Jennifer Brookland

Jennifer Brookland is a temporary producer for The State of Things.

Jennifer grew up in Baltimore, MD and studied International Politics and African Studies at Georgetown University. She spent four years as a Special Agent with the Air Force Office of Special Investigations in North Carolina and Maryland, and deployed to Djibouti and the Comoros Islands.

After earning her master’s degree in journalism from Columbia University she contributed to News21, a national reporting project on transportation safety in America. She also interned at PRI’s “The World” and in Nairobi with IRIN, the United Nations’ humanitarian news and analysis service. She received a master’s degree in human security and NGO management from The Fletcher School of Law and Diplomacy.

Jennifer spent three years producing content for international development organizations in D.C, highlighting aid work in countries including Tajikistan, Haiti, Honduras, India and Tanzania. She moved to Durham in 2015 and began freelance writing, editing and producing. Now that Durham is getting an Ethiopian restaurant, she’s vastly more likely to stay.

 

For Juan Álamo, rhythm just comes naturally. He has a passion for percussion that surfaced when he was a little boy growing up in Puerto Rico. Juan parlayed that passion into serious classical study of the marimba, an instrument similar to a xylophone but bigger and with a deeper tone. In his recently-released album “Ruta Panoramica,” Álamo marries the Latin rhythms of his hometown with his classical training and a love of jazz to create a unique fusion sound not typically heard from a marimba. 

New abortion legislation is sweeping the country, with states introducing ever-more polarizing bills to constrict and expand access.

Growing up in turn-of-the-century Georgia, the Lumpkin children were steeped in a culture of white supremacy. The older girls performed in rallies for “The Lost Cause,” while their father took a direct role in the Ku Klux Klan. But the two youngest Lumpkin sisters, Grace and Katharine, veered well off the path their family had set for them. They became activists and authors who railed against racial and economic oppression.

In literature, film and popular culture, vegans have long been mocked and dismissed as naive, privileged white women who allow emotion to guide their lifestyles. Food choices are indeed shaped by class and race, but using a “vegan lens” to analyze what people see and read may allow them to better recognize these “enmeshed oppressions,” according to Western Carolina University English Professor Laura Wright. She’s the editor of “Through a Vegan Studies Lens: Textual Ethics and Lived Activism” (University of Nevada Press/2019).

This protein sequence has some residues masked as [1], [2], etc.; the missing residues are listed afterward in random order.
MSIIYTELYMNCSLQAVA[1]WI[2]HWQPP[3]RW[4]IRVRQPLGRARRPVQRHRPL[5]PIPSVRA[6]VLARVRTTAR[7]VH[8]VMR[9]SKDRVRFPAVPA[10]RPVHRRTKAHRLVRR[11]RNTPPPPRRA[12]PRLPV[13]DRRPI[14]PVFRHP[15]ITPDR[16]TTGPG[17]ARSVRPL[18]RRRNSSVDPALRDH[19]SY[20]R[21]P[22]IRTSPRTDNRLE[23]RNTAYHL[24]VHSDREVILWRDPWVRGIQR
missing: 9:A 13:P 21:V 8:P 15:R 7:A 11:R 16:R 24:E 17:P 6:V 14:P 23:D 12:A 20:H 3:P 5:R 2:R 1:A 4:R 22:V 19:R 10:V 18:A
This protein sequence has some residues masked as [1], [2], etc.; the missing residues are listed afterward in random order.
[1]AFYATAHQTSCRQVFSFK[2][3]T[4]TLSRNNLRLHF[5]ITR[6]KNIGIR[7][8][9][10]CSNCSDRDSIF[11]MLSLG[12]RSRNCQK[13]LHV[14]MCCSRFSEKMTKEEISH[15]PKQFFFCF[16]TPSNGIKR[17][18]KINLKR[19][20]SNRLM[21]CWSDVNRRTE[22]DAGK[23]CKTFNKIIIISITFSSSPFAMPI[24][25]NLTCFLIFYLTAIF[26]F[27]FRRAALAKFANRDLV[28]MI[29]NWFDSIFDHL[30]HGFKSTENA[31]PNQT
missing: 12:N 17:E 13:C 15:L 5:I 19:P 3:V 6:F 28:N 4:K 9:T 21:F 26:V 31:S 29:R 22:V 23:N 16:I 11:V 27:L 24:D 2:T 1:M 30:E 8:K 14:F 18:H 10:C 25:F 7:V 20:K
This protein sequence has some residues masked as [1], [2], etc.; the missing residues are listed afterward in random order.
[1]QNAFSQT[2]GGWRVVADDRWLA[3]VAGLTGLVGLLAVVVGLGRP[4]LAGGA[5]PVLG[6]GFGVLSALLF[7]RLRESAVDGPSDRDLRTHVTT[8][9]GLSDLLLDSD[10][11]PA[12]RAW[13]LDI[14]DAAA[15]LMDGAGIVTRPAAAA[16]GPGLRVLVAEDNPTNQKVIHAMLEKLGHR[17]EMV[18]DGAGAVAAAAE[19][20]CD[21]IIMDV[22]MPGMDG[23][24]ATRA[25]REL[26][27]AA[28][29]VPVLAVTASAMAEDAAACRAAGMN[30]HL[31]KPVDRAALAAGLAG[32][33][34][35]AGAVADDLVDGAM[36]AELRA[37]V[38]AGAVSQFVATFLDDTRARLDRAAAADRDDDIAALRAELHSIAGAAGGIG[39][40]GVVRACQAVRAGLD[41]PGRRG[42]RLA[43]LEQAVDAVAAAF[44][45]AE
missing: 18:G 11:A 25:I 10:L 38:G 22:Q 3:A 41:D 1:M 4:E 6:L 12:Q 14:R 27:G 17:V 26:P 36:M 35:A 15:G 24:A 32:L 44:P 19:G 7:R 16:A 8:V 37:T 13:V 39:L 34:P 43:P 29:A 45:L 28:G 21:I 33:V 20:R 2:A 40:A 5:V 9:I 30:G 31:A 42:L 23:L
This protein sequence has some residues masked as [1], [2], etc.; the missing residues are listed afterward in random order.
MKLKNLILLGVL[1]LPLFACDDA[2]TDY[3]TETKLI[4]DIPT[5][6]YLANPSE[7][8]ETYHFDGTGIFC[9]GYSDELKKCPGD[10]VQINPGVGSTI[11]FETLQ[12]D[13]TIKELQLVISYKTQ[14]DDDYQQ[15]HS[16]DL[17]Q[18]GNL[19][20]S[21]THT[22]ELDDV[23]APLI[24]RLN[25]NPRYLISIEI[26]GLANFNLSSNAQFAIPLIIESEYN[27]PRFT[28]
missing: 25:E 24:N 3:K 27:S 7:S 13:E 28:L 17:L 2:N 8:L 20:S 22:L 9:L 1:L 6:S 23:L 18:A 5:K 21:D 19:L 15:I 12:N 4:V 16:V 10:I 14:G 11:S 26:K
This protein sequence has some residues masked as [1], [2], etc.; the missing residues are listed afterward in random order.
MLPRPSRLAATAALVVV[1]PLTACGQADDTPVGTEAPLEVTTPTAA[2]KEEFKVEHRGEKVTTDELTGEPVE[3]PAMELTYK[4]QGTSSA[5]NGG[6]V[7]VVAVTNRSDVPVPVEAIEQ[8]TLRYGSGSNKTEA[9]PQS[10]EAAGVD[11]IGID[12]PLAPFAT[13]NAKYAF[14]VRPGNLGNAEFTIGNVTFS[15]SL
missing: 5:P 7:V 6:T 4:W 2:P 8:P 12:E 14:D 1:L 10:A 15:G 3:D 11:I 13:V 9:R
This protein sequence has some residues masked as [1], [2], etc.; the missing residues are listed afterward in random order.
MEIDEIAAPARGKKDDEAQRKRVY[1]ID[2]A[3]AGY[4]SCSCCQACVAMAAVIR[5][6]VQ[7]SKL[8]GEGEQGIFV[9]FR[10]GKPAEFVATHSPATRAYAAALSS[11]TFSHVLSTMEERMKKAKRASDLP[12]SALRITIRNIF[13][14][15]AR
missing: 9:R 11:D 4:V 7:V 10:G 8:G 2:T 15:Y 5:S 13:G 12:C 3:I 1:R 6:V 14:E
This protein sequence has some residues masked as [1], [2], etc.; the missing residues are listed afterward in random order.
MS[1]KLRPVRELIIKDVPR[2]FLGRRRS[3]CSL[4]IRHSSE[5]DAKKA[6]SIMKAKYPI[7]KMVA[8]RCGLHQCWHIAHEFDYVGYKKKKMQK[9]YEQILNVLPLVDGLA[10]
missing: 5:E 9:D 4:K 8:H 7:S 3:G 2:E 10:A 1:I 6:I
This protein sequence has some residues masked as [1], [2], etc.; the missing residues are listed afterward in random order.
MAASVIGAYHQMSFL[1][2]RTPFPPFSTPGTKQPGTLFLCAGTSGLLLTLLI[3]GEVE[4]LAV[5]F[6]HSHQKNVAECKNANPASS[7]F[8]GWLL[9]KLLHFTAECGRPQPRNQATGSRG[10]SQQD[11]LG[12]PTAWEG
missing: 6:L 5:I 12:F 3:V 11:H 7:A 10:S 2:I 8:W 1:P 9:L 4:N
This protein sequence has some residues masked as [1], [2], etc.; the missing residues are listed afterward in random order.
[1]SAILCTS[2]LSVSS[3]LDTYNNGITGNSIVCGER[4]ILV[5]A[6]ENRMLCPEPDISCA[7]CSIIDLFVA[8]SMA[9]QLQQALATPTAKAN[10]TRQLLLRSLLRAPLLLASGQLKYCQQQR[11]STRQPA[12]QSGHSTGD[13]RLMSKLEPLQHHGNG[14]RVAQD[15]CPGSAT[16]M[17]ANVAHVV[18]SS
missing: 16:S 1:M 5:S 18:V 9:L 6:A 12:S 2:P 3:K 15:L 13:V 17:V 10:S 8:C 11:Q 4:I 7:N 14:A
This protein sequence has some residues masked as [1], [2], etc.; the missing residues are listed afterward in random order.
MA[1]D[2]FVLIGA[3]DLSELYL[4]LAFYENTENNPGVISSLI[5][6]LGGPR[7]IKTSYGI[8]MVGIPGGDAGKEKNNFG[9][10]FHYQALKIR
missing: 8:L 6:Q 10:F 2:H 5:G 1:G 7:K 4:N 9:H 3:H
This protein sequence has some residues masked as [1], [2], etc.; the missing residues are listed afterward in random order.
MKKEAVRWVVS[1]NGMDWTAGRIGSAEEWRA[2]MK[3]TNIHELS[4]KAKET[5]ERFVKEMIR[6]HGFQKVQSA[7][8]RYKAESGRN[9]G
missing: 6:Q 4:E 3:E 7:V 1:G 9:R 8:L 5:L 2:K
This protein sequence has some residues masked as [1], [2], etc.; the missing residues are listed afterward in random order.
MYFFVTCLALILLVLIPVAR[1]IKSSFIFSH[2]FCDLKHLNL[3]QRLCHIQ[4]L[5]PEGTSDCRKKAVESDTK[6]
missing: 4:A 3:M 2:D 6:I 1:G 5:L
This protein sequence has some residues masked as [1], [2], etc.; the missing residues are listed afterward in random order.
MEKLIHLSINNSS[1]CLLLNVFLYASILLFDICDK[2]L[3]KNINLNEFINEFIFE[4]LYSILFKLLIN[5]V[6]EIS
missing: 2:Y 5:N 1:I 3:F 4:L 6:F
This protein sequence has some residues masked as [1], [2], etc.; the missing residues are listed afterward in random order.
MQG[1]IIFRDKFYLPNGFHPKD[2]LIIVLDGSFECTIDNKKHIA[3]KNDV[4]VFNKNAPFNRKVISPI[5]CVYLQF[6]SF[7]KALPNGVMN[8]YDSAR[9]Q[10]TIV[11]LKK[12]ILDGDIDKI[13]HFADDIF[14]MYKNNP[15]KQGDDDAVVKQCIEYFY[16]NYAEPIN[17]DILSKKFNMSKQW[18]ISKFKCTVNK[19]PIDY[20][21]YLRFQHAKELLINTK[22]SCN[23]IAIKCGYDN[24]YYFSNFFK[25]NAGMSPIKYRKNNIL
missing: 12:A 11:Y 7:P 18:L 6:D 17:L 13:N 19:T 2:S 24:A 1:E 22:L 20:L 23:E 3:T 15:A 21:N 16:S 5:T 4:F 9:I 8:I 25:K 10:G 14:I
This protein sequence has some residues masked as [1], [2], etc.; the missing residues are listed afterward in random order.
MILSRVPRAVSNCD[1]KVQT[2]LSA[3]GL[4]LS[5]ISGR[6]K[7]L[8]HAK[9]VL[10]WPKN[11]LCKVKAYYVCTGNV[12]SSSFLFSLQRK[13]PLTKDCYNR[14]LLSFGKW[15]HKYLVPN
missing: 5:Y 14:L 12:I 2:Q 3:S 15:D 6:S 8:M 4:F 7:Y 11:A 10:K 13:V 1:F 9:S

Nadja Cech grew up in a hippy community in Oregon, spending her days building fairy houses in the woods and drawing and collecting plants. So after she became a scientist— and an associate professor of chemistry at just 23 years old — it made sense to her to look to nature for some of our most pressing medical needs. 

Chuck Liddy stumbled into a career as a photojournalist after he found out he could walk into  high school football games for free if he had a camera around his neck. But the photography enthusiast had already converted a bathroom in his house into a darkroom and enjoyed experimenting with the camera his dad had taken into the Vietnam War. Once Liddy was on staff at a newspaper, he began a career of taking risks and adopting the new technology of the day, from digital cameras to drones.

Republicans in the House are moving forward with their version of the state budget. Teachers and supporters who took to the streets in protest over funding were disappointed that the proposal did not meet their demands. Gov. Roy Cooper was also left wanting; now questions have arisen over whether he would veto a budget that does not provide for Medicaid expansion. 

Working mothers have a lot stacked against them. From insufficient parental leave to workplace culture that penalizes family time, moms often find it extremely challenging to get ahead professionally while raising kids. In politics, the barriers are even more daunting. Young moms on the campaign trail are routinely asked about their ability to manage family and political life and field questions about their commitment to issues beyond kids and schools. 

After writer Samia Serageldin lost her mother, she traveled to Cairo to go through her belongings and remember the woman she thought she knew intimately. Yet when she read through journals her mother had kept as a young bride and throughout her life, Serageldin realized there was much she had never considered or understood about her. Along with co-editor Lee Smith, Serageldin put a prompt out to Southern writers she admired: Discover what you know, or do not know, about your mother. An anthology of essays aptly named “Mothers and Strangers: Essays on Motherhood From the New South” (University of North Carolina Press/2019) is the result. 

Although the majority of Americans support paid family leave, only 12 percent of North Carolina workers benefit from it. Employees are able to take unpaid family leave under the federal Family and Medical Leave Act, but many workers simply cannot afford to go without pay while they take care of a new baby or sick relative. 

History tends to repeat itself, and when it comes to new technology, the adage could not be more true. As with the advent of railroads and electricity, fiber optic connection holds huge promise for households and cities but is being held up and held back by companies who do not want to lose control over internet provision. While countries like Sweden, Japan and China surge ahead with fiber networks that are transforming medicine, education and city management, the U.S. lags behind and suffers from low-quality, high-cost connectivity. 

As a professional ghostwriter, Autumn Karen is usually forbidden to discuss her projects or her behind-the-scenes role in creating them. But the author of a recently-published book insisted that her name grace the cover along with his. “Mississippi Still Burning: From Hoods to Suits” (One Human Race Inc./2018) is James Stern’s incredible true story of being a black man incarcerated with Edgar Ray Killen, an Imperial Wizard of the Ku Klux Klan and the man convicted of the 1964 triple-homicide of three civil rights activitsts.